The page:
Are Green Cities Nice Places to Live? Examining the Link between Urban Sustainability and Quality of Life

September 2013

This article introduces an urban sustainability index that is based on a theoretically consistent, empirical measure of quality of life.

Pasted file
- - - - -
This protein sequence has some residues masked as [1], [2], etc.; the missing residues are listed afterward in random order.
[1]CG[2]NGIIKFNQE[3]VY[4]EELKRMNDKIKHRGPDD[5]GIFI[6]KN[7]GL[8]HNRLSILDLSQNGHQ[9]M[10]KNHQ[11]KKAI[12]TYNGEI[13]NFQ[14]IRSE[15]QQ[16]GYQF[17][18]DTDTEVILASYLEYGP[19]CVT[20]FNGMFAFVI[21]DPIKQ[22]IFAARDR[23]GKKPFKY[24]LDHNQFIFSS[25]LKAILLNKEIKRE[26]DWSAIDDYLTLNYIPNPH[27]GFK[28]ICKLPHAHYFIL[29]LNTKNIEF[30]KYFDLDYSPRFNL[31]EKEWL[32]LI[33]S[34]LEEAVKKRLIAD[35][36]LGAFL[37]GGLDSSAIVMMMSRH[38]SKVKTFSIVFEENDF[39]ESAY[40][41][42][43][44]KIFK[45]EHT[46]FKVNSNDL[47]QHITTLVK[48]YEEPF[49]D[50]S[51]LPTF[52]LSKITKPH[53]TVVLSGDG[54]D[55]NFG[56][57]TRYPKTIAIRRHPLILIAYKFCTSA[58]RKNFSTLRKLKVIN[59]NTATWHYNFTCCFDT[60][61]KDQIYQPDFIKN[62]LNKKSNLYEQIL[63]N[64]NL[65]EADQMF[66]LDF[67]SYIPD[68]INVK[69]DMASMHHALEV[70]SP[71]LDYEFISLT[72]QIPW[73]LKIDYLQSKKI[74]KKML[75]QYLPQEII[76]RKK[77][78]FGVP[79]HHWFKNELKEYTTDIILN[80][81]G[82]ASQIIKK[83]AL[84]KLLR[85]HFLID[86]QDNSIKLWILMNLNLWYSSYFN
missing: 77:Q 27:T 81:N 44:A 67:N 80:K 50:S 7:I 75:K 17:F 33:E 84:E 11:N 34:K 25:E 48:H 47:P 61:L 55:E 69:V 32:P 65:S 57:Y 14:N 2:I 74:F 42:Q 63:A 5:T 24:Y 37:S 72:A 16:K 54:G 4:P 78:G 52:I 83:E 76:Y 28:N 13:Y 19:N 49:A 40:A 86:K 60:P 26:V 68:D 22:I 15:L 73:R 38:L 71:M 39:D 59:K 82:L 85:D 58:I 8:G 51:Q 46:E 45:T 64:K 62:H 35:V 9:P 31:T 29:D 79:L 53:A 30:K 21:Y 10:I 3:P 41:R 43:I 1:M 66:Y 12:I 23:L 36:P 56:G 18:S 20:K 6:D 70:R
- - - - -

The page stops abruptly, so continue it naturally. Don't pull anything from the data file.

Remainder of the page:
The growing importance of nonmarket assets such as the environment, combined with the unprecedented availability of high-resolution data, has renewed broad interest in quantifying sustainability at different spatial levels. Policy-related decision making requires that potential sustainability measures meet three key requirements: (i) sustainability metrics need to be comprehensive so that they reflect the experience of representative households, (ii) sustainability indices need to be comparable across different geographic scales, and (iii) measures of sustainability need to be economically meaningful, ideally tying into the larger system of national accounts. However, conventional sustainability indices do not tend to meet these criteria, which renders them inappropriate for public-policy efforts. The subjectivity and theoretical inconsistency of common sustainability indices presents the biggest obstacle for their adoption as valid public policy targets. This article introduces an urban sustainability index that is based on a theoretically consistent, empirical measure of quality of life. Specifically, this article shows that greenness of cities has a strong positive correlation with urban quality of life, suggesting that the greener the city, the nicer a place to live it is. This is largely because energy efficiency is capitalized into economic activity and ultimately into urban quality of life. This relationship appears to hold across cities of all sizes, clearly emphasizing the direct link between progressive environmental policy and locational desirability. The takeaway message is straightforward: More “greenness” correlates to higher quality of life in urban areas.